The US House of Representatives on Wednesday passed a legislation to curb NSA’s controversial spying programme under which it collects bulk phone data in America.
For the bill to become law, however, it needs to be passed by the senate, where defence hawks of the Republican Party are opposed to curtailing NSA’s powers.
US Congress has until June 1 to either reauthorise the Patriots Act, which authorises phone data collection and other intelligence collection activities, or replace it.
With just 15 days left before lawmakers leave for their Memorial Day break, a short-term extension was among the options being considered, which Democrats will oppose.
The collection of bulk phone data — numbers and call duration, which the agency has been doing since at least 2006, was made public by NSA contractor Edward Snowden in 2013.
Opposition to it has since grown. A federal court in New York held it illegal last week, saying the NSA had stretched the limits of the Patriots Act to collect domestic phone records.
The Bill passed by the House, USA Freedom Act, will prevent the NSA from collecting and keeping these records. The agency will be allowed to access them on a case-by-case basis and only against specific requests, approved by the secretive foreign intelligence surveillance court.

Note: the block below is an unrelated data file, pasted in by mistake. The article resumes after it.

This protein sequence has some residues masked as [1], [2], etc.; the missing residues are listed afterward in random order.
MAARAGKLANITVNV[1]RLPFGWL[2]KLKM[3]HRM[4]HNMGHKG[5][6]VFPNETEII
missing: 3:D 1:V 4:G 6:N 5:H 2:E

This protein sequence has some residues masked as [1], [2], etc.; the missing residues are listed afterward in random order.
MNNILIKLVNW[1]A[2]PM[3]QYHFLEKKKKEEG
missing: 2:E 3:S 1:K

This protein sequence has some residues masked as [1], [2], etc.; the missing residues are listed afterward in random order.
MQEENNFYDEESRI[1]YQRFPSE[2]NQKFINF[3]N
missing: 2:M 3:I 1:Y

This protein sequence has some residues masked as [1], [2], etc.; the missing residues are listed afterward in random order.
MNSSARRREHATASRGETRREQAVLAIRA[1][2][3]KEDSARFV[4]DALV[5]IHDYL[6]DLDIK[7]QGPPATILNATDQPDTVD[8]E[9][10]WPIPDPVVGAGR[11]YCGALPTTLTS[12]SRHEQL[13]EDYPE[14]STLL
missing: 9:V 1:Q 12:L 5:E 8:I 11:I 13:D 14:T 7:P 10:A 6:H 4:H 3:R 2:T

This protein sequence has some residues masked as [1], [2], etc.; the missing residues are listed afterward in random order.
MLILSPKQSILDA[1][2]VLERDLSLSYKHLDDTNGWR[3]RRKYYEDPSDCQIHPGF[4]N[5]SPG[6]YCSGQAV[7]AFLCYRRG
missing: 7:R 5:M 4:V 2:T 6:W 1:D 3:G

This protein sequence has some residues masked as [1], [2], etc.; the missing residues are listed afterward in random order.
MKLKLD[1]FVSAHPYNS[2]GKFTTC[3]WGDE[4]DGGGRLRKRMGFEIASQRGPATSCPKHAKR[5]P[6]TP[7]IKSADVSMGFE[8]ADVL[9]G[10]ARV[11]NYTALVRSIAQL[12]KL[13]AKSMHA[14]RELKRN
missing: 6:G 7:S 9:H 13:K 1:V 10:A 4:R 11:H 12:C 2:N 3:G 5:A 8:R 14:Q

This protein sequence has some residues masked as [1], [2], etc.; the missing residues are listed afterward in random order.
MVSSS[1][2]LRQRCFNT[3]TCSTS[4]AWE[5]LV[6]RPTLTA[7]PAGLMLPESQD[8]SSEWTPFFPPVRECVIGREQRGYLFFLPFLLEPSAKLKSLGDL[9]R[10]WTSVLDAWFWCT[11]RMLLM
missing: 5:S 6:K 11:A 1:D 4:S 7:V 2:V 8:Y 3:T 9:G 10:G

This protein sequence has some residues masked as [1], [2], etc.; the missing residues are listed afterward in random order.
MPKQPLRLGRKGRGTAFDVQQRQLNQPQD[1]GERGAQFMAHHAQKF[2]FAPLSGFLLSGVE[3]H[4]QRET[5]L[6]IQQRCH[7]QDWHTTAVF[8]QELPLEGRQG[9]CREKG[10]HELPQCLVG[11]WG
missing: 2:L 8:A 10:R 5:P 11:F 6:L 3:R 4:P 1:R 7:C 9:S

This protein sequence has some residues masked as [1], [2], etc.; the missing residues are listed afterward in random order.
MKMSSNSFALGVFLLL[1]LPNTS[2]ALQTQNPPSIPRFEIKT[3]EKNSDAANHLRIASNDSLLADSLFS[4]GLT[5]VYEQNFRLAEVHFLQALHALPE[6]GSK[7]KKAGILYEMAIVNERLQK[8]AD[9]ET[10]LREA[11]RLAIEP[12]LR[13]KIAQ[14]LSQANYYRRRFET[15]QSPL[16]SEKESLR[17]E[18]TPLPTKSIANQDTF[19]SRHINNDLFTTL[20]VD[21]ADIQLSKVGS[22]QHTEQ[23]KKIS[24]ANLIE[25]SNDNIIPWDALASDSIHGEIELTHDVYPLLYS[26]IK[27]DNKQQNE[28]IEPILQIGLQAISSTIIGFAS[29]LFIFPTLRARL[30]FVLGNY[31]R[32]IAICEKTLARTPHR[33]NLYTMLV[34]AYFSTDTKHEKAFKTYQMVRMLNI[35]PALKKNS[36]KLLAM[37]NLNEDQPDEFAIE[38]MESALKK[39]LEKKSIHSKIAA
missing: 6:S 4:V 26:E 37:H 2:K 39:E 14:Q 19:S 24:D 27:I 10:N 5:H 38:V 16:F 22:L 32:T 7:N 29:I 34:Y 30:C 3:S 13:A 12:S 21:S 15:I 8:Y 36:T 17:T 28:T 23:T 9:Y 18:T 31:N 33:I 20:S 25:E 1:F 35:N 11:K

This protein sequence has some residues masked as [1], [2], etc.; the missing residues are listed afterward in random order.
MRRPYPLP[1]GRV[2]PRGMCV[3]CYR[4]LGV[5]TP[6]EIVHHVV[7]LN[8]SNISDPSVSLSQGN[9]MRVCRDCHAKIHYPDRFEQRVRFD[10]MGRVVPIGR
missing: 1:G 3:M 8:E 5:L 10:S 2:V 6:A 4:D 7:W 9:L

The White House has supported the House Bill saying on the eve of the vote, “The President has called on Congress to enact important changes to the Foreign Intelligence Surveillance Act that enhance privacy and better safeguard our civil liberties, while keeping our nation safe.” And it welcomed the “strong bipartisan and bicameral effort that led to the formulation of this bill”.
Support for curbing NSA has indeed come from both Democrats and Republicans. The legislation passed the House with overwhelming support — 338-88.
“That (existing) program is illegal and based on a blatant misinterpretation of the law,” James Sensenbrenner, Republican lawmaker who helped co-author the new bill has said.
But some senators from his own party differ, and strongly. Senate majority leader Mitch McConnell, for instance, is a strong supporter of reauthorising the programme.
His top deputy in the senate, John Cornyn said on the floor of the chamber, “I believe if we allow these provisions to expire, our homeland security will be at a much greater risk.”